CAMDEN’S BRITANNIA, Newly Translated into English; With Large Additions and Improvements.
CAMDEN’S BRITANNIA, Newly Translated into English; With Large Additions and Improvements.
CAMDEN’S BRITANNIA, Newly Translated into English; With Large Additions and Improvements.
CAMDEN’S BRITANNIA, Newly Translated into English; With Large Additions and Improvements.
CAMDEN’S BRITANNIA, Newly Translated into English; With Large Additions and Improvements.
CAMDEN’S BRITANNIA, Newly Translated into English; With Large Additions and Improvements.

CAMDEN’S BRITANNIA, Newly Translated into English; With Large Additions and Improvements.

(Oxford: Edmund Gibson, 1695).

     SCARCE FIRST EDITION WITH MORDEN’S MAPS AND THE FIRST OF GIBSON’S ENGLISH TRANSLATION OF THIS MASTERPIECE ON BOTH TYPOGRAPHY AND THE ROMAN AND PREHISTORIC REMAINS OF GREAT BRITAIN. 
The work is a county by county break study in detail. The fantastic engraved maps by Morden are considered among the best of the period.
In 1577, with the encouragement of Abraham Ortelius, Camden began his great work Britannia, a topographical and historical survey of all of Great Britain. His stated intention was "to restore antiquity to Britaine, and Britaine to its antiquity." The first edition was published in 1586. The work, which was written in Latin, was very popular.
Britannia is a county-by-county description of Great Britain. It is a work of chorography: a study that relates landscape, geography, antiquarianism, and history. Rather than write a history, Camden wanted to describe in detail the Great Britain of the present, and to show how the traces of the past could be discerned in the existing landscape. By this method, he produced the first coherent picture of Roman Britain.
While the work itself is a masterpiece, the show-stealer of this edition is unquestionably the fine engraved maps by Robert Morden. Morden died in 1703, and this is the only edition of his most famous maps that were published in his lifetime. These maps are the first county maps to show roads ( based on Ogilby’s road maps ) and show three scales representing great, middle and small miles as different scales were used in different parts of the country. The extremely rare John Bill maps of the 1620’s were the first to carry latitude and longitude which Morden shows here too. Along with the county by county maps of England there are also maps of Scotland, Ireland and the smaller British Islands.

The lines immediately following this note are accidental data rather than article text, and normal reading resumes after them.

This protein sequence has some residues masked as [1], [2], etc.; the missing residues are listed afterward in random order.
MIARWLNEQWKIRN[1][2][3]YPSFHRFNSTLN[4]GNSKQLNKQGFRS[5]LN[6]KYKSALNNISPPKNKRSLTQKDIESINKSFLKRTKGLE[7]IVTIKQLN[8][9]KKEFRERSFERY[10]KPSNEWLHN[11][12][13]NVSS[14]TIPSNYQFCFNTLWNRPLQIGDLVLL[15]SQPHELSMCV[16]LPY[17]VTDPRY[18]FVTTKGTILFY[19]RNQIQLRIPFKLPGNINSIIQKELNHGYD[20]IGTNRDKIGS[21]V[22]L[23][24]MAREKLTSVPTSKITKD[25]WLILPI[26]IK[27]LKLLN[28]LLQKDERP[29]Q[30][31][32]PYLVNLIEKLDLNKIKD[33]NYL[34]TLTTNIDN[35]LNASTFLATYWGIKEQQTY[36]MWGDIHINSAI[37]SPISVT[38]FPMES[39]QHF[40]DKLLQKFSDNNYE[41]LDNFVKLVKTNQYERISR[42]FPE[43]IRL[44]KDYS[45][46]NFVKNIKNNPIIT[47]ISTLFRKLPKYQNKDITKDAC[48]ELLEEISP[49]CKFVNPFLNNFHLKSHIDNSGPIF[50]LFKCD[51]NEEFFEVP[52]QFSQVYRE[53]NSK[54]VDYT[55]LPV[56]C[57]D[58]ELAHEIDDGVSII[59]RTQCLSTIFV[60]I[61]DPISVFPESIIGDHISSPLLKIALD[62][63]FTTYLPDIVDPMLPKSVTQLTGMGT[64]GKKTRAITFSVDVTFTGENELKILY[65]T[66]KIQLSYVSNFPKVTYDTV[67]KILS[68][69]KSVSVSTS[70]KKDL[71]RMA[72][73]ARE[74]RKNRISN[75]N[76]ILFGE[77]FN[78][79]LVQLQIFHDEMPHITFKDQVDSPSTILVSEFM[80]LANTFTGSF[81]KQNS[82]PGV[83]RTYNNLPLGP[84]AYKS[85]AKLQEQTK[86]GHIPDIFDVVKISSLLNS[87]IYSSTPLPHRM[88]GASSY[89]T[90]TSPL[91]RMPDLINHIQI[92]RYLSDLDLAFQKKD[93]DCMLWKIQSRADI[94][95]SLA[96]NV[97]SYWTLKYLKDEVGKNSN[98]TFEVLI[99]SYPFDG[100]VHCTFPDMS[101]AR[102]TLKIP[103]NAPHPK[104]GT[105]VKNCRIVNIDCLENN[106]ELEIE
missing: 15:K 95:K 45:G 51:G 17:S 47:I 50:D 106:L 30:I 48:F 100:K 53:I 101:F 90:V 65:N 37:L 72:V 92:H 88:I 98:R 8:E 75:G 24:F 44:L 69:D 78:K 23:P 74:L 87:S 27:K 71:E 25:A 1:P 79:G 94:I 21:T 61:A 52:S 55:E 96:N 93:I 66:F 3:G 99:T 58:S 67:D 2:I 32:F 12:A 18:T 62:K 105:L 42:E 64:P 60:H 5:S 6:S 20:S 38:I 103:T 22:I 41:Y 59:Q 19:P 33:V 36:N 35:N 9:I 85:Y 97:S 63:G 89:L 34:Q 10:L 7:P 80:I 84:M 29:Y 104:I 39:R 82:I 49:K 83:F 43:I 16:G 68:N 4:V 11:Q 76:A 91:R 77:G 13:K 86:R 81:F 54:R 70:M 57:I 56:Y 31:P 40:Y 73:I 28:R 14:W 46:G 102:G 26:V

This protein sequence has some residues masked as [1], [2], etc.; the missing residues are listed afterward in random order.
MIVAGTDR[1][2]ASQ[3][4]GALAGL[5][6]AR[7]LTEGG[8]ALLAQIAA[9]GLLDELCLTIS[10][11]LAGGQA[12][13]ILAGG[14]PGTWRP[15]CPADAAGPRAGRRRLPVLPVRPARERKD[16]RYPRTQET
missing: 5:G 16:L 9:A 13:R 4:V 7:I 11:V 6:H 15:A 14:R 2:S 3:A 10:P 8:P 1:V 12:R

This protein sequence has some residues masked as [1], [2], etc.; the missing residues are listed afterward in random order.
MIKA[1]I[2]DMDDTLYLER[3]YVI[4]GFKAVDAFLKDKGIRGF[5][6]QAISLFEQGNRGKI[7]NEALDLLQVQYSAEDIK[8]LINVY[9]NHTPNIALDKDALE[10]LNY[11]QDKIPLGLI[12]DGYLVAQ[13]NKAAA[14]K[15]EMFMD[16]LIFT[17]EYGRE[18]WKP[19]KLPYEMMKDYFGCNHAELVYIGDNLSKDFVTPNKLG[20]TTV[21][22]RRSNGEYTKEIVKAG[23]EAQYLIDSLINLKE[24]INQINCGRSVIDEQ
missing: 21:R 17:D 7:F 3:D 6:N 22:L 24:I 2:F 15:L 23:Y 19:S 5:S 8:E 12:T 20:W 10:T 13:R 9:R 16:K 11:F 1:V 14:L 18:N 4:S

Included also is a “Life of Camden”, Camden’s preface and other material. Item #27531

First edition of Edmund Gibson’s translation and the first to include Morden’s maps, considered among the of the period. With 50 double-page engraved maps, including two fold-out, most by Robert Morden. 9 plates of coins or other antiquities, and numerous woodcut or copper engraved illustrations throughout, several of which are quite large including one nearly half page engraving of Stonehenge and with a frontispiece portrait of Camden. Folio, finely bound in full calf in contemporary style with blind paneled boards, the spine in correct period style with raised bands ruled in blind creating panels with a large central gilt tool, red morocco label boldly lettered in gilt and with gilt edge decoration. cxcvi, 1116, [44] pp. A very handsome and beautifully preserved copy of this scarce work, the text-block and maps and engravings in quite excellent condition, the leaves crisp and clean, occasional mild evidence of age, the binding in excellent, very fine condition.

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Price: $7,850.00